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WOW,, this is getting tougher! LOL.. before I thought of writing on this forum, I found there was a Gordon Ramsey restaurant in the Harrahs where I am staying and booked a table there, but heck I can get that in Vegas, as a BBQ nut, if I am going to be in KC... I am going to eat some KC BBQ, reservation at Gordy's cancelled !! LOL

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8 hours ago, Saucier said:

I am between Arthur Bryants, and Smokin Guns I think.... I want to try them all, but just one night!!! Its killing me !!   

Can you fit lunch into your schedule? Or eat at one and get something to go (takeout) from the other for the ride/flight home.

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The purpose of my trip, is geocaching.. If you are not familiar with it, geocaching is kind of an electronic treasure hunt carried out with computers, gps units, and compasses.. Lately smart phones cover most of it.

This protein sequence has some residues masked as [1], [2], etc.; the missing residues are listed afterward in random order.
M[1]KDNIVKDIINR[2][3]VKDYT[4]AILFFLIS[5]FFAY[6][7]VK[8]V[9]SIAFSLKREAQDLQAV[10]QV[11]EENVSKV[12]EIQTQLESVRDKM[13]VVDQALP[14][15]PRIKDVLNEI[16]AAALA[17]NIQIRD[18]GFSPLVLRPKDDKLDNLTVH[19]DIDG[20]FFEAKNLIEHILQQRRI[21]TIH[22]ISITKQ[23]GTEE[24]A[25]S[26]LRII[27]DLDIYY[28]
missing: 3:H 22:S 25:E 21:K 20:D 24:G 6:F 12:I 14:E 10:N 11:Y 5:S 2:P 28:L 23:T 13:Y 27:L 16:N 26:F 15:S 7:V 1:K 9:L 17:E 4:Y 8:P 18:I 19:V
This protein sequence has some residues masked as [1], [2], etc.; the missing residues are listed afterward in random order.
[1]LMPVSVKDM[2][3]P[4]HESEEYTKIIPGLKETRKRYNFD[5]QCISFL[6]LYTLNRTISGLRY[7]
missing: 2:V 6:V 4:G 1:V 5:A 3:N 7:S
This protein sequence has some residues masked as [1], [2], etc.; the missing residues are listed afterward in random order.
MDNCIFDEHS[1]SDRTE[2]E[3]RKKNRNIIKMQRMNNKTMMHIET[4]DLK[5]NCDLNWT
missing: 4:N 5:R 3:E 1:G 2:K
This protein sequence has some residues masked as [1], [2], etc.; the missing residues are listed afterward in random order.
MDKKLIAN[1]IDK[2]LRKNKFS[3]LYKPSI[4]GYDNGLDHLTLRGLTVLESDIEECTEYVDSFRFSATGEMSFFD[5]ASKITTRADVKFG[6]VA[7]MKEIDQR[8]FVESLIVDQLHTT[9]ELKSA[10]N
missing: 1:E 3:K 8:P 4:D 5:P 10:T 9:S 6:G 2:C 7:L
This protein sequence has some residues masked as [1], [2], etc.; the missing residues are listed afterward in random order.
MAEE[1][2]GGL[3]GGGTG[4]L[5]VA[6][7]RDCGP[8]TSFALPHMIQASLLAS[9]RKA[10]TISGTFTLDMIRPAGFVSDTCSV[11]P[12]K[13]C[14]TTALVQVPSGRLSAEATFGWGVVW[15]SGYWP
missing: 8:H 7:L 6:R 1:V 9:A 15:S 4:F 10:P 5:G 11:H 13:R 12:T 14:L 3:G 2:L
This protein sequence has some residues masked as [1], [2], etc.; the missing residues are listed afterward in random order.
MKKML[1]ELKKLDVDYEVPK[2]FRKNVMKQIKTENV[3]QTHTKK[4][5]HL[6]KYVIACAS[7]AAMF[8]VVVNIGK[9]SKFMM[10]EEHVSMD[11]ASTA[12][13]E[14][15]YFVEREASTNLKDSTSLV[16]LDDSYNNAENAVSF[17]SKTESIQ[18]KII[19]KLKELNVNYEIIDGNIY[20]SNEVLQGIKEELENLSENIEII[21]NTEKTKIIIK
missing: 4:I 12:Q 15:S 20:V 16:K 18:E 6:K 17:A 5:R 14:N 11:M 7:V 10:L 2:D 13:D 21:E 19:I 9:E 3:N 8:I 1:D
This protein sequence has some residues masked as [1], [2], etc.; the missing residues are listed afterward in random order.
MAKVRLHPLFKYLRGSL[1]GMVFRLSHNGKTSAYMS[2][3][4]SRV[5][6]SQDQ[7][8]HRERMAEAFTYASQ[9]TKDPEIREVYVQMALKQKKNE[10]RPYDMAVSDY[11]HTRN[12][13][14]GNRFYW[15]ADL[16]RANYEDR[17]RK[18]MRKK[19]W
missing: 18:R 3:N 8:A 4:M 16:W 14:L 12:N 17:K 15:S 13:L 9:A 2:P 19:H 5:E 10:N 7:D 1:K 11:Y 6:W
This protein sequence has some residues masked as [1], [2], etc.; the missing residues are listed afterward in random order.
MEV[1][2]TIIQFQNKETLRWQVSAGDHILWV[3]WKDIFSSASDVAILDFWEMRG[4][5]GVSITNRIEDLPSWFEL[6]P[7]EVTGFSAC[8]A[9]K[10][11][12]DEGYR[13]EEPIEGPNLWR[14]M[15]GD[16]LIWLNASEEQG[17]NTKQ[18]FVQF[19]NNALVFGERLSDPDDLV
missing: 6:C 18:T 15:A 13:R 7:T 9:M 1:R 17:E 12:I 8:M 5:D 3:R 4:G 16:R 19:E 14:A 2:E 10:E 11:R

On of the goals is to find a cache hidden in each month, since may 2000. Finding later ones is no big deal, but the ones from the year of 2000 and some of them in 2001 are far and few between, as nobody even knew what it was back then. Add to that, people quit caching, pass away etc.  So I live in Arizona but I need once cache in Kc, Mo.. Another called Mingo, near Colby KS (oldest surviving cache) and there is going to be an event with around 2000 people in Colby KS to honor the 20th anniversary of that cache. (including me).

So I am flying out Thursday to  KC, have one night there, then driving to Colby on Friday to attend the event over the weekend. I am going by way of Wellsville KS, where my mom was born in 1922 at  the parsonage of the Wellsville KS First baptist church. I hope to stop by there on the way and see it, if I can get somebody to let me in.